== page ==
A Southwest Portland district coalition that sought to reinstate its public funding was denied last month.
Southwest Neighborhoods, Inc. (SWNI) was notified by the Office of Community and Civic Life on April 13 that its request for city funds was not included in the latest budget. The organization previously served as the city’s designated coalition to serve more than 16 neighborhood associations in Southwest Portland.
In 2021, Portland city commissioners opted not to renew SWNI’s $297,000 no-bid grant contract, meaning it would no longer be recognized as a city-sanctioned district coalition.
That decision came on the heels of a third-party audit and other reported issues surrounding equity and transparency within SWNI.
It also marked the third time city leaders dismantled a district coalition and instead moved neighborhood association services under the purview of Civic Life.
In a letter to SWNI’s board members, Civic Life management said the bureau wants to wait until after new city charter reform changes are implemented.
“After careful consideration, the Office of Community and Civic Life has decided that it would be best to wait until after the redistricting process is complete before moving forward with any changes to our neighborhood coalition model,” T.J. McHugh, Civic Life’s acting director, stated.
Since losing its city contract–its primary revenue source– in 2021, SWNI tried to carry on as an independent nonprofit organization, albeit with fewer services. The organization, which now has no staff, still coordinates with neighborhood associations via regular Zoom meetings and distributes a digital newsletter. Roughly a handful of neighborhood associations previously served by SWNI have since transitioned to independent nonprofit groups vying for donations and small grants directly from the city.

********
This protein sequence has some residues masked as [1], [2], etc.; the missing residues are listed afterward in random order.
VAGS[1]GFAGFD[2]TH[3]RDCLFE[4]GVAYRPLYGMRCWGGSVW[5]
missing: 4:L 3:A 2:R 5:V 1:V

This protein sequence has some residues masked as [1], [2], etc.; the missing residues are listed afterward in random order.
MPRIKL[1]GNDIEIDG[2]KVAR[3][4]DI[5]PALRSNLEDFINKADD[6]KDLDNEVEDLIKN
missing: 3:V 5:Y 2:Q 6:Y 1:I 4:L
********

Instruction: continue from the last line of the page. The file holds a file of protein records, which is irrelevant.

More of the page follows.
On Wednesday, April 26, SWNI’s board met to decide whether to disband, or try to forge a path forward with limited donations.
The board opted not to disband. Instead, the organization will slim its expenses and services even further, making do with an $18,000 annual budget.
SWNI board members did not respond to the Mercury’s questions and requests for input. In its May newsletter, the organization’s president, Steve Mullinax, said the city’s decision leaves SWNI “reliant on the dedicated work of unpaid volunteers to provide what City-funded personnel in other areas are paid to provide.”
SWNI has previously noted that it still provides administrative and financial services to neighborhood associations because the city has failed to fully serve neighborhoods in Southwest Portland since it assumed the role in 2021.
SWNI still pays to lease office space in the Multnomah Arts Center, despite having no staff and limited capabilities. The board was prepared to discontinue the lease, but will keep its offices there, thanks to donations from an unnamed corporate sponsor.
Still, SWNI’s president said the current plan isn’t sustainable, long-term.
“It’s not a sustainable model,” Mullinax said in the newsletter. “If this decision stands, SWNI must now consider what services the organization will continue to provide without the prospect of City funding.”
Prior to turning down SWNI’s request for reinstated funds, the Civic Life office received a handful of letters from Southwest Portland residents urging the city bureau not to give the embattled organization any public funding.
“I am concerned about the persistent pattern of resistance to equity mandates we still see in SWNI Executive Board members,” Merilee Karr, a physician in the South Burlingame neighborhood, told staff at the Civic Life office. Karr called SWNI’s frequent land use positions worrisome, noting land use regulation has historically been “a method for cementing inequity, literally.”
She said SWNI has used taxpayer funds to evade equity training and oppose housing density, without any mechanism for accountability.
“Taken as a whole, I cannot avoid the conclusion that the worldview of the SWNI Executive Board amounts to the polite racism of the rich,” Karr wrote in her letter to the city. “I have always been proud to be a Portlander. I am ashamed to be in any way represented by this organization.”
Note: This story has been corrected to clarify that SWNI does not currently employ any staff.